Arturo Ardao is a major scholar of the history of ideas in Latin America. His early work dealt with the opposition between positivism and spiritualism in the latter part of the nineteenth century. Ardao is a leading scholar on the work of Uruguay's most prominent twentieth-century philosopher, Carlos Vaz Ferreira, as well as on other influential Latin American thinkers.
Italian. b: 28 January 1928, Casteldione, Cremona, Italy, d: 15 September 1920, Mantua. Cat: Positivist. Appts: Professor of the History of Philosophy, Padua, 1881-1909.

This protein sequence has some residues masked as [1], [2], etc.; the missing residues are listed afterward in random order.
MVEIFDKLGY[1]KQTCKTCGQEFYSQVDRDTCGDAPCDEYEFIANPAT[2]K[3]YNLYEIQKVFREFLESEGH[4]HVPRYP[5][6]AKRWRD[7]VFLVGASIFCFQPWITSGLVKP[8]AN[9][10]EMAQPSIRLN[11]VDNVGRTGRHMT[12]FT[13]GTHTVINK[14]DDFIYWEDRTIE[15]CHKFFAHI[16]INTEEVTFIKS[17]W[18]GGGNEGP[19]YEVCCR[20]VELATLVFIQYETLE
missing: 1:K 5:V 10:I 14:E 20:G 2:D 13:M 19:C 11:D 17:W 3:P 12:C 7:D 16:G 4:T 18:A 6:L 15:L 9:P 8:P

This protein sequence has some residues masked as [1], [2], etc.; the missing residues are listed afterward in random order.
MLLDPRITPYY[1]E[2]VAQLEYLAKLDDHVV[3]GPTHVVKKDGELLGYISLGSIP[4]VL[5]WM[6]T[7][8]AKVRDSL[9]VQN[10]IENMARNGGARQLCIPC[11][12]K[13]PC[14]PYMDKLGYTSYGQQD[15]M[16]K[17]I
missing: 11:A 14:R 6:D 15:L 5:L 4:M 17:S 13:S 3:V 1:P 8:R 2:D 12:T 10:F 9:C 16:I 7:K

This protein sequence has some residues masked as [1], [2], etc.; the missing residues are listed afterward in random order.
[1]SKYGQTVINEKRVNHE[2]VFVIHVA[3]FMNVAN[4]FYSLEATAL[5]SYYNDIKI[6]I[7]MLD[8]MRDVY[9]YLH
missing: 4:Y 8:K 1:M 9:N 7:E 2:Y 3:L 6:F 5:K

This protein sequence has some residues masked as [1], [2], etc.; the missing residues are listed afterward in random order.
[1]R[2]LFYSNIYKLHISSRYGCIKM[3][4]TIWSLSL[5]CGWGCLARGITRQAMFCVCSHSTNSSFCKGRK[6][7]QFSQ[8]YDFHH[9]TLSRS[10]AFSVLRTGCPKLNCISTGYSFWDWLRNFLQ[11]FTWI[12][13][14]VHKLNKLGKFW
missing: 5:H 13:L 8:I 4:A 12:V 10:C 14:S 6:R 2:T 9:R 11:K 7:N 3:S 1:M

After studying classics Ardigò entered the priesthood and taught philosophy at Mantua. Following a long crisis of faith his thinking took a positivistic turn, rejecting every form of transcendence, and he left the priesthood. In the heyday of late nineteenth-century positivism Ardigò was its chief representative in Italy, his thought contrasting, however, with such positivists as Spencer. Spencer argued that philosophy does not have its own subject matter but is reducible to the particular sciences. Ardigò thought that philosophy was not merely the collection of these sciences. It was, first, the special disciplines concerned with the phenomena of thought (including logic and ethics). It is also 'peratology', the study of the indistinct which lies outside the subject matter of science, the distinct. Ardigò also used the notion of the indistinct to rework Spencer's evolutionism, claiming that the formation of everything, from the solar system downwards, is a journey from the indistinct to the distinct. The distinct and finite never exhausts the infinitude of the indistinct. Evolution is endless. Ardigò, like many positivists, was sceptical about free will. He wished, however, to mitigate the determinism of many positivists, and believed in a degree of unpredictable chance in sequences of events. The self and natural things are syntheses of sensations and differ only in the nature of the synthesis (a view later to be found in Mach). Human freedom, therefore, is an effect of the unpredictability of sequences that constitute our psychic lives. Ardigò's moral philosophy, fiercely critical of religious and rationalist ethics, has-like that of Comte and Spencer-a sociological basis. Society, through judicial norms and sanctions, causally produces the altruistic sentiment of moral obligation and an ever growing hope for justice that far exceeds its causal origins.